S/PDIF sounds more analog than AES/EBU

Hi folks, I have both Nirvana S/PDIF and AES/EBU cables. At the end I prefer the S/PDIF because to me it sounds more natural (more "analog") than the AES/EBU. Is S/PDIF more "analog" in general? Does AES/EBU sound more mechanical/sterile? My transport is the MBL 1621 and DAC is Accustic Arts Tube DAC. Thank you.

The transmission and receiver chips are different for AES/EBU and S/PDIF.

That is the reason for the same transport and d/a combination usually sounding a bit different with AES/EBU and S/PDIF.

You'll need to try both interations to determine which is best in your system.
You should audition each cable separately.If both are connected and you are flipping a switch,then one is contributing to the other-both are "in the circuit".
Chris - As far as I know AES/EBU is the same thing as S/PDIF. It is used in studio equipment while S/PDIF is for the rest of us. Electrical levels are slightly different and it is balanced but the protocol is the same. My Benchmark DAC1 receives both with the same chip. Here is quote from WIKIPEDIA:

"the low-level protocol for data transmission in AES/EBU and S/PDIF is largely identical, and the following discussion applies for S/PDIF as well unless otherwise noted." There is also fiber-optic version of the same protocol know better from its Toshiba name "Toslink"

I don't know what could be different in your system - maybe this difference in electrical levels. Are both Nirvana cables of similar quality?
I've done some comparisons IMS with AES/EBU and S/PDIF (RCA) cables and find that S/PDIF generally provided a deeper soundstage with a smoother and more relaxed presentation. The AES/EBU were more dynamic and upfront with a wider stage. Preferences depended on the individual cable brands as well as the particular recording I was listening to. Mostly though, I've settled on using S/PDIF at present (though my Tara 'One' has a BNC on the source end).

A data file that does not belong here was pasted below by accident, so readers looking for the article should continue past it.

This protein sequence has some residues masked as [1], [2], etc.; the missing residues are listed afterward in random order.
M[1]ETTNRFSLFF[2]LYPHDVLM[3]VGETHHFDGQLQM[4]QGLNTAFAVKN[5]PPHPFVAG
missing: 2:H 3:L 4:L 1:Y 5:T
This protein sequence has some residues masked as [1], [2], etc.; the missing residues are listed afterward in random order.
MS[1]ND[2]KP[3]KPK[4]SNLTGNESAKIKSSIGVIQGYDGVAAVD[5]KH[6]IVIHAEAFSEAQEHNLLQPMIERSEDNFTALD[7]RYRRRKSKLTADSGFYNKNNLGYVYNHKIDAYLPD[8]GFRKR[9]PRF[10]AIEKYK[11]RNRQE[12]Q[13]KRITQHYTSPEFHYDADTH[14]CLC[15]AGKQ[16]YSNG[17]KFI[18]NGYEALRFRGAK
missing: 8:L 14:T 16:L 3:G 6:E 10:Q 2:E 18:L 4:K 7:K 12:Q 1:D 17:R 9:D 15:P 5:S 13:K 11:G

Could you explain in more detail why having both types of cables connected at the same time would affect each other, since one is selecting and de-selecting the inputs. All my comparisons were done with both cables connected and toggling between inputs.
While it is okay to have both cables feeding the DAC, one should never have both cables feeding an amp while using the toggle switch on the amp to flip from one feed to the other.

This can be a disaster as most amps do not shut down one feed as they source to the other.
While making a comparison,it is easy to toggle between two cables to make a decision.But, if both cables are in the system,they will affect one another-as they both will present a load to the transport and/or dac.
Indepently evaluate each cable,one at a time.Your results may not change,as I prefer the S/pdiff myself.More from a dialectric position and sonics.
The reciever chip would be the same but the interface would be different from the input connector to the chip, and of course you are using different cables. Any or all of this could cause it to sound diferent. You may prefer the AES if you used a different cable. Isn't audio fun.
As far as I know the only difference in digital data transmission is jitter. Jitter manifests itself by creating side bands at very low level - very audible since not harmonically related to their root frequency. It can make impression of "lively" sound but I'm not certain how it changes imaging.
>>if both cables are in the system,they will affect one another-as they both will present a load to the transport and/or dac.<<

Totally untrue.

Each digital output has it's own drivers. Operating two at once doesn't degrade signal level or quality. You just don't want unused digital outputs active to reduce noise.

Furthermore, most components will only allow one digital output to be active at one time. In most cases, but not all, you must change the output setting to toggle between the two.